If this is the best way, does Pololu sell the necessary ESC’s for the 50:1 Gearmotor?

Or, is there a quad motor driver controller (programmable) on the market?

If you don’t need independent control of all four wheels, I think the best way to control your motors is by connecting the two motors on each side in parallel to a single motor channel, which would let you use a dual motor driver. This is how the motors on our Wild Thumper chassis are wired. However, the motor drivers on the Orangutan SVP are not strong enough to power four of those motors (one motor per channel is already getting close to the limit). For four motors, I recommend you go with an Orangutan X2. The Orangutan X2 also has an integrated programmer, and it has an auxiliary microcontroller that handles things like driving the motors in response to commands from the main microcontroller. Unfortunately, it doesn’t have dedicated encoder inputs, but the Pololu AVR library has functions that make it easy to read quadrature encoder outputs using arbitrary digital input pins.

Another option would be to use two Simple Motor Controllers, one for each side (you would connect the two motors on each side in parallel to the motor driver outputs), and control them directly via USB directly from the computer on your robot. You could then use a microcontroller board of your choosing (e.g. A Baby Orangutan, an Arduino, etc) to process your sensors and return data to your computer. You could still go with the SVP and use that to control the motors in your arms, read the encoder inputs, and even send commands to the Simple Motor Controllers via serial.

- Ben

I like the second option: two motor-controllers. But, I like the Pololu Jrk 21v3 USB Motor Controller with Feedback. Do you think those would be adequate for the type of gearmotors I have? I can run those directly from the PC, and make the master controller optional – a sweet situation. And, can I get two of those fully assembled already (they look disassembled in the pictures, but I’m trying to avoid soldering)?

Unfortunately, I don’t think the jrk 21v3 will work well for you. It doesn’t support encoder feedback, only analog voltage or tachometer feedback, and it is not powerful enough to drive two of those motors in parallel. I think your best option is to go with two Simple Motor Controllers (they are available fully assembled, so no soldering is required).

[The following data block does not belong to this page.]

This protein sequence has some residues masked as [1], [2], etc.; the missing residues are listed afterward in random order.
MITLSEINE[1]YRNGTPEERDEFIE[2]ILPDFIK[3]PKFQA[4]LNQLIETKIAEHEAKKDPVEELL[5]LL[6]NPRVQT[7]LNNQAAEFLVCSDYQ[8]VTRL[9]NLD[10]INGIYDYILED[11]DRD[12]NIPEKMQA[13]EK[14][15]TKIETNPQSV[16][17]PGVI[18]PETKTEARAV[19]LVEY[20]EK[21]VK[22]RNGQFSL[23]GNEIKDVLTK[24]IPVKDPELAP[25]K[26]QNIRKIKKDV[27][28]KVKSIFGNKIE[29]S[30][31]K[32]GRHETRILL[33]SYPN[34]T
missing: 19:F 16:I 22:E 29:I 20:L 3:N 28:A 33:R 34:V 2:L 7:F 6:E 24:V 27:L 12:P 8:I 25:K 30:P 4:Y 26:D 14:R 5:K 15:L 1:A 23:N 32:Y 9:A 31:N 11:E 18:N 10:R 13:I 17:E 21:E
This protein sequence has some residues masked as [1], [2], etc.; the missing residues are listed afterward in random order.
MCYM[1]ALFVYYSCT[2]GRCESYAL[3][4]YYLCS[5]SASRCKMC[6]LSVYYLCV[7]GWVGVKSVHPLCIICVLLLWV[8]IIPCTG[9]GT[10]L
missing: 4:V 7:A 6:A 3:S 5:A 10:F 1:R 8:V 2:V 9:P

- Ben

If I’ll still need a main controller, I think I’ll revert back to option 1: the X2. Plus, I read up on the X2 and it’s a beast – I like it – it’ll just take some time to learn how to work it. But, it looks like it’ll handle the motors, encoders, battery, (and send signals to other controllers, if I add other parts) all-in-one. I think I can do what you said and wire the left wheel pair to one motor-driver and the right wheel pair to the other motor-driver. Plus, the X2 has USB input for direct PC control. This sounds feasible with the X2, right? Here’s an add’l thought: can the USB be “bluetoothed” for wireless connectivity with the PC? If not, that’s fine, but doesn’t seem like a stretch at all…

You can send the X2 serial commands directly from a computer via USB (the X2 will show up as a virtual COM port), but you will still have to write a program for the X2 that listens for those serial commands and responds appropriately. I don’t have much experience with bluetooth, but if you can find a module that outputs TTL serial signals, you can connect that to the X2’s UART pins and use it to send commands from the computer to the X2.

- Ben